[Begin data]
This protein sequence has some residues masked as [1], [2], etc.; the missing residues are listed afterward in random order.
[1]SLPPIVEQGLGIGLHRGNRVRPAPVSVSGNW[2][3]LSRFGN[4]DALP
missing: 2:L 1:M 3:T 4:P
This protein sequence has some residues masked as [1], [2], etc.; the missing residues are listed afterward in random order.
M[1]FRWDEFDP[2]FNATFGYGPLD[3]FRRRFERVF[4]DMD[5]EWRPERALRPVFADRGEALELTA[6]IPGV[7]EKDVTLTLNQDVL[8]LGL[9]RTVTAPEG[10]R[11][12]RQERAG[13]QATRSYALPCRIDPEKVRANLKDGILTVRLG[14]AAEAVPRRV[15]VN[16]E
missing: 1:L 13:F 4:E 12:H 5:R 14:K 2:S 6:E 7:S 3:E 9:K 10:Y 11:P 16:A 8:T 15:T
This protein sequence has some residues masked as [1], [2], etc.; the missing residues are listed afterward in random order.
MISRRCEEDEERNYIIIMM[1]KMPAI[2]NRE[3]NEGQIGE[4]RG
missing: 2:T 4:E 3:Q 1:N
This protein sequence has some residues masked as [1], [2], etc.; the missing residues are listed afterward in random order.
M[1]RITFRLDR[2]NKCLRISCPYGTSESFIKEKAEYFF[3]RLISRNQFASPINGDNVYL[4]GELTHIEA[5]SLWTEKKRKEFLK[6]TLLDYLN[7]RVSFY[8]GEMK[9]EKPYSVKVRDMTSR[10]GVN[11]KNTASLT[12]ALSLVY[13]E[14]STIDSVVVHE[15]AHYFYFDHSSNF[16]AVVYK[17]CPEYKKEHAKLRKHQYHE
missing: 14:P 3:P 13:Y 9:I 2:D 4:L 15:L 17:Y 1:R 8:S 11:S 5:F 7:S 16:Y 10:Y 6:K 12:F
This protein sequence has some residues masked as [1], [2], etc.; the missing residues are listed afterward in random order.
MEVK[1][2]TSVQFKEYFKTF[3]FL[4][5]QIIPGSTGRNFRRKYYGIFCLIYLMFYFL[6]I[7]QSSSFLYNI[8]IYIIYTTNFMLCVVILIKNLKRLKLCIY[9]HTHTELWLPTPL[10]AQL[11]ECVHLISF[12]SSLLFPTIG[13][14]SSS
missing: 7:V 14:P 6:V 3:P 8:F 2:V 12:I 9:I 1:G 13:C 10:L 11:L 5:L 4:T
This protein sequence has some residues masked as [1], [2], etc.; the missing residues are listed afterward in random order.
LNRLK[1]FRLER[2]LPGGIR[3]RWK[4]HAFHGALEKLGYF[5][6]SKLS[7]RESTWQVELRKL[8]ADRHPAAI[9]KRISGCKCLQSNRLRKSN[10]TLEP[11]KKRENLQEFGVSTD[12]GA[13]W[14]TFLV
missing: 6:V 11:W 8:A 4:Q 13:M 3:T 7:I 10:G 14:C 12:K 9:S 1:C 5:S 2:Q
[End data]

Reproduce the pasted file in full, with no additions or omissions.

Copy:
This protein sequence has some residues masked as [1], [2], etc.; the missing residues are listed afterward in random order.
[1]SLPPIVEQGLGIGLHRGNRVRPAPVSVSGNW[2][3]LSRFGN[4]DALP
missing: 2:L 1:M 3:T 4:P
This protein sequence has some residues masked as [1], [2], etc.; the missing residues are listed afterward in random order.
M[1]FRWDEFDP[2]FNATFGYGPLD[3]FRRRFERVF[4]DMD[5]EWRPERALRPVFADRGEALELTA[6]IPGV[7]EKDVTLTLNQDVL[8]LGL[9]RTVTAPEG[10]R[11][12]RQERAG[13]QATRSYALPCRIDPEKVRANLKDGILTVRLG[14]AAEAVPRRV[15]VN[16]E
missing: 1:L 13:F 4:E 12:H 5:R 14:K 2:S 6:E 7:S 3:E 9:K 10:Y 11:P 16:A 8:T 15:T
This protein sequence has some residues masked as [1], [2], etc.; the missing residues are listed afterward in random order.
MISRRCEEDEERNYIIIMM[1]KMPAI[2]NRE[3]NEGQIGE[4]RG
missing: 2:T 4:E 3:Q 1:N
This protein sequence has some residues masked as [1], [2], etc.; the missing residues are listed afterward in random order.
M[1]RITFRLDR[2]NKCLRISCPYGTSESFIKEKAEYFF[3]RLISRNQFASPINGDNVYL[4]GELTHIEA[5]SLWTEKKRKEFLK[6]TLLDYLN[7]RVSFY[8]GEMK[9]EKPYSVKVRDMTSR[10]GVN[11]KNTASLT[12]ALSLVY[13]E[14]STIDSVVVHE[15]AHYFYFDHSSNF[16]AVVYK[17]CPEYKKEHAKLRKHQYHE
missing: 14:P 3:P 13:Y 9:I 2:D 4:L 15:L 17:Y 1:R 8:S 11:S 5:F 7:S 16:Y 10:Y 6:K 12:F
This protein sequence has some residues masked as [1], [2], etc.; the missing residues are listed afterward in random order.
MEVK[1][2]TSVQFKEYFKTF[3]FL[4][5]QIIPGSTGRNFRRKYYGIFCLIYLMFYFL[6]I[7]QSSSFLYNI[8]IYIIYTTNFMLCVVILIKNLKRLKLCIY[9]HTHTELWLPTPL[10]AQL[11]ECVHLISF[12]SSLLFPTIG[13][14]SSS
missing: 7:V 14:P 6:V 3:P 8:F 2:V 12:I 9:I 1:G 13:C 10:L 11:L 5:L 4:T
This protein sequence has some residues masked as [1], [2], etc.; the missing residues are listed afterward in random order.
LNRLK[1]FRLER[2]LPGGIR[3]RWK[4]HAFHGALEKLGYF[5][6]SKLS[7]RESTWQVELRKL[8]ADRHPAAI[9]KRISGCKCLQSNRLRKSN[10]TLEP[11]KKRENLQEFGVSTD[12]GA[13]W[14]TFLV
missing: 6:V 11:W 8:A 4:Q 13:M 3:T 7:I 10:G 14:C 12:K 9:S 1:C 5:S 2:Q